Hail, Poetry

Hail, Poetry

When I was in high school, Latin was a compulsory subject. I don’t have a good grasp of Latin; I was an indefferent student. But I must tell you that Latin verbs are particularly interesting because their endings denote time of the action (whether it is now, in the future, or in various aspects of the past) as well as the number of people involved, and whether they are I/us, you/you-all, or he(she)/they. Thus, the root word “ama,” meaning “to love,” may take the form “amo” (I love), amas (you love), amat (he/she/loves), amamus (we love), amatis (you-all love), and amant (they love), and that is only the Present tense! Other tenses generate other endings. The Perfect tense (and Perfect in this context refers to completed action, what we would think of as simple Past tense) has the following root word and endings: amavi (I loved), amavisti (you loved), amavit (he/she loved), amavimus (we loved), amavistis (you-all loved), and amaverunt (they loved). Other tenses (Imperfect tense, Future tense, Pluperfect tense, and Future Perfect tense) generate still other endings. Be that as it may, with the vagueries of Latin in mind, enjoy A.D. Godley’s The Motor Bus.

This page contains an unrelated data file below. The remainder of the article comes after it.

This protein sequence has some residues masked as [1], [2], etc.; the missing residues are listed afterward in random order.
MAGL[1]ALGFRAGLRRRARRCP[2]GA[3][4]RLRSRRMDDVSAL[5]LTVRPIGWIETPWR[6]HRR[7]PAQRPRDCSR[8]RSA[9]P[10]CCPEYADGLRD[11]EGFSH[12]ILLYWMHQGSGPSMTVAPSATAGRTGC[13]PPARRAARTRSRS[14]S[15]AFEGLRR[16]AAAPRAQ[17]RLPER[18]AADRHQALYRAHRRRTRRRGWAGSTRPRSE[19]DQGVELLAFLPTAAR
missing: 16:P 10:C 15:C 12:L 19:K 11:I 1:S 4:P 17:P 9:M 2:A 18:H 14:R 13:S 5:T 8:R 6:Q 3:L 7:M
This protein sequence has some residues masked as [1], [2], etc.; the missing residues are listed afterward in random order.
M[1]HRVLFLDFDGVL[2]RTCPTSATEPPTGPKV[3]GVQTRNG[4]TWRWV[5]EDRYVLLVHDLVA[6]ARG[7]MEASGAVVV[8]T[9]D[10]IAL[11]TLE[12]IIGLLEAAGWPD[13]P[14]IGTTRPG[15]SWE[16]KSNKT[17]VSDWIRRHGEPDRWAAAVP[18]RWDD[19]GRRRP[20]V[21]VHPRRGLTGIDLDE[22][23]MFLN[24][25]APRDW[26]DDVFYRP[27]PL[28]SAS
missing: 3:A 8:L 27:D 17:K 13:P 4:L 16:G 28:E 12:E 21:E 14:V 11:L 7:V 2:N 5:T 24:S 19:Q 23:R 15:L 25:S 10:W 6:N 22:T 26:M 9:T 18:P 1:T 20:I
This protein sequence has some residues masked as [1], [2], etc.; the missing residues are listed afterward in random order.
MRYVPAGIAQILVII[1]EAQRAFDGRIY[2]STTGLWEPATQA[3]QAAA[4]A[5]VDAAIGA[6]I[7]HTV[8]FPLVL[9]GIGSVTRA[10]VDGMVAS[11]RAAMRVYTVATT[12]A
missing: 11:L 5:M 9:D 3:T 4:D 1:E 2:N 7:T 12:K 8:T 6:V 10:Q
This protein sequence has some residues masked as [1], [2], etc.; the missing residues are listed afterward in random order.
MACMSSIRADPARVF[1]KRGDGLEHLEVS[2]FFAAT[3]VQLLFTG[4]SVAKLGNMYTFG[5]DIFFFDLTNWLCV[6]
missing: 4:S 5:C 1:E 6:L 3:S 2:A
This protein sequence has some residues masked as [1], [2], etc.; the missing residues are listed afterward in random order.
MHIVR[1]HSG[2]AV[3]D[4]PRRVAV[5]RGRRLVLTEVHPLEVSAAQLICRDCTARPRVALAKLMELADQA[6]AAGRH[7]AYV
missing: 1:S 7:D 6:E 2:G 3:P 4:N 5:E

The Motor Bus

What is this that roareth thus?

Can it be a Motor Bus?

Yes, the smell and hideous hum

Indicat Motorem Bum!

Implet in the Corn and High

Terror me Motoris Bi;

Bo Motori clamitabo

Ne Morote caedar a Bo –

Dative be or Ablative

So thou only let us live –

Whither shall thy victims flee?

Spare us, spare us, Motor Be!

Thus I sang; and still anigh

Came in hordes Motores Bi,

Et complebat omne forum

Copia Motorum Borum.

How shall wretches live like us

Cincti Bis Motoribus?

Domine, defende nos

Contra hos Motores Bos!

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